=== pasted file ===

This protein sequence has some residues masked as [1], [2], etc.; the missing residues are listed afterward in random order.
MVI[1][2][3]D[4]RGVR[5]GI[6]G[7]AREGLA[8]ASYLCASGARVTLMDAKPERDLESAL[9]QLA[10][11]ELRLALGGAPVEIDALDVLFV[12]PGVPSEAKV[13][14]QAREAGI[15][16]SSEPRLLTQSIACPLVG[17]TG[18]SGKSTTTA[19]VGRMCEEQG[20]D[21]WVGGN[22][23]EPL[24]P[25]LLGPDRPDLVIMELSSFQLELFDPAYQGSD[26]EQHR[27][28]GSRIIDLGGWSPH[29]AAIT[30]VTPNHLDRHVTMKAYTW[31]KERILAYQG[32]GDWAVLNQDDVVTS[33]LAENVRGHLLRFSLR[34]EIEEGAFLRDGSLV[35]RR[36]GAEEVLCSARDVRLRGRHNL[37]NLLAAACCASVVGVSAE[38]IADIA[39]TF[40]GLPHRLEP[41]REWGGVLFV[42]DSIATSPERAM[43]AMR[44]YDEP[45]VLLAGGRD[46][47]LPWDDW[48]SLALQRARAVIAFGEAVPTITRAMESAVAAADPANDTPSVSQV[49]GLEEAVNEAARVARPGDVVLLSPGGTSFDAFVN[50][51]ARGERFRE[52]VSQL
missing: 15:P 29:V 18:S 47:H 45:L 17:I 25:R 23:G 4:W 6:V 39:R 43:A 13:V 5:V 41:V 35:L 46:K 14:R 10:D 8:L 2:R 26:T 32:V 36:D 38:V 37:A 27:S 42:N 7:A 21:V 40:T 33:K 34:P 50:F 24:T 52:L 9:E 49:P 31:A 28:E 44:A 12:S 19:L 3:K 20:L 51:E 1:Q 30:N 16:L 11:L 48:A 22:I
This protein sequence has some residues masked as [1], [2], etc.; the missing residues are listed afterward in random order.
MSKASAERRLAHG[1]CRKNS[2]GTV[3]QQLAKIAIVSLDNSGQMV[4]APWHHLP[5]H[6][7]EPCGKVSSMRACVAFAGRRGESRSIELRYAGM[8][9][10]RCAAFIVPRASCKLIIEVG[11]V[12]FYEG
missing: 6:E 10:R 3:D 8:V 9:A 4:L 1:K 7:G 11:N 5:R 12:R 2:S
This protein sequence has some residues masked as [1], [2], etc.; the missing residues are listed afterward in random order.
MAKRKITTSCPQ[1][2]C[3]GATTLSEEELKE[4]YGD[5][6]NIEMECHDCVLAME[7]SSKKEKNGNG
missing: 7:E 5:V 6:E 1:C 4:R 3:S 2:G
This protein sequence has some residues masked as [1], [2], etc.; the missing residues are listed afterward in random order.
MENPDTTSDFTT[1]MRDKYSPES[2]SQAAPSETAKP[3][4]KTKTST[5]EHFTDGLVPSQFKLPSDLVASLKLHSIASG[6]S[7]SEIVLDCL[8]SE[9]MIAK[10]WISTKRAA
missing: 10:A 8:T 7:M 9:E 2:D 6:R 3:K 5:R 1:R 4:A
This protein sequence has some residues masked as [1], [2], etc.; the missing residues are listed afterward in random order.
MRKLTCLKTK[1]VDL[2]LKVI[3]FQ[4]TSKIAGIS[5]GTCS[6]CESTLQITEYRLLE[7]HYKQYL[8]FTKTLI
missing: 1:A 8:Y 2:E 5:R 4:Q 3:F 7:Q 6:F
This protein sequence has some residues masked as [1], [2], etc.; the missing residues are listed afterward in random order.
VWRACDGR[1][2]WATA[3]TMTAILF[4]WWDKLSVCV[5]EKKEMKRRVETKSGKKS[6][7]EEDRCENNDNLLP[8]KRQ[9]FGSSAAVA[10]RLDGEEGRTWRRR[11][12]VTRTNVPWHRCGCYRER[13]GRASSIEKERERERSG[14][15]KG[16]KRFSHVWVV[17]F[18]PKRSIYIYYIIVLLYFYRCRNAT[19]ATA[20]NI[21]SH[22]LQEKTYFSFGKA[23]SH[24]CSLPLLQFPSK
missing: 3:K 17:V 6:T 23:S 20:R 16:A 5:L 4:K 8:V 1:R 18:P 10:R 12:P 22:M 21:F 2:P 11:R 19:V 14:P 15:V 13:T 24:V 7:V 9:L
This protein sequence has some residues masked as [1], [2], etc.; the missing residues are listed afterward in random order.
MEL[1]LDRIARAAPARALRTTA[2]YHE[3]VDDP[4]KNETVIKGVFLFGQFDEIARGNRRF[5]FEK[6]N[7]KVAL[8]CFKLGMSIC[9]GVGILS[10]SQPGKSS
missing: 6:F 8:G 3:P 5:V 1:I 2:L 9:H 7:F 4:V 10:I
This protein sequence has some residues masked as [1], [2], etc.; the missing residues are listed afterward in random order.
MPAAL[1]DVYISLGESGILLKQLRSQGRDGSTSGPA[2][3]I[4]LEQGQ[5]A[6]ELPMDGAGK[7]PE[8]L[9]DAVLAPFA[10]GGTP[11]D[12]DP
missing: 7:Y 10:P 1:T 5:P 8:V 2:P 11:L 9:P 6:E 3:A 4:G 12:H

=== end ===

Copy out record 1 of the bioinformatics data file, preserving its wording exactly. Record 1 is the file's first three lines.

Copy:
This protein sequence has some residues masked as [1], [2], etc.; the missing residues are listed afterward in random order.
MVI[1][2][3]D[4]RGVR[5]GI[6]G[7]AREGLA[8]ASYLCASGARVTLMDAKPERDLESAL[9]QLA[10][11]ELRLALGGAPVEIDALDVLFV[12]PGVPSEAKV[13][14]QAREAGI[15][16]SSEPRLLTQSIACPLVG[17]TG[18]SGKSTTTA[19]VGRMCEEQG[20]D[21]WVGGN[22][23]EPL[24]P[25]LLGPDRPDLVIMELSSFQLELFDPAYQGSD[26]EQHR[27][28]GSRIIDLGGWSPH[29]AAIT[30]VTPNHLDRHVTMKAYTW[31]KERILAYQG[32]GDWAVLNQDDVVTS[33]LAENVRGHLLRFSLR[34]EIEEGAFLRDGSLV[35]RR[36]GAEEVLCSARDVRLRGRHNL[37]NLLAAACCASVVGVSAE[38]IADIA[39]TF[40]GLPHRLEP[41]REWGGVLFV[42]DSIATSPERAM[43]AMR[44]YDEP[45]VLLAGGRD[46][47]LPWDDW[48]SLALQRARAVIAFGEAVPTITRAMESAVAAADPANDTPSVSQV[49]GLEEAVNEAARVARPGDVVLLSPGGTSFDAFVN[50][51]ARGERFRE[52]VSQL
missing: 15:P 29:V 18:S 47:H 45:L 17:I 25:R 23:G 4:W 6:V 39:R 43:A 13:V 5:V 41:V 35:L 46:K 14:R 10:D 8:L 2:R 26:T 32:V 36:D 38:V 37:A 27:S 42:N 7:A 21:V 40:T 33:K 34:P 50:F 24:T 52:L 9:E 49:P 31:A 28:E 44:A 12:S 19:L 3:K 20:L 51:E 1:Q 30:N 16:L 11:L 48:A 22:I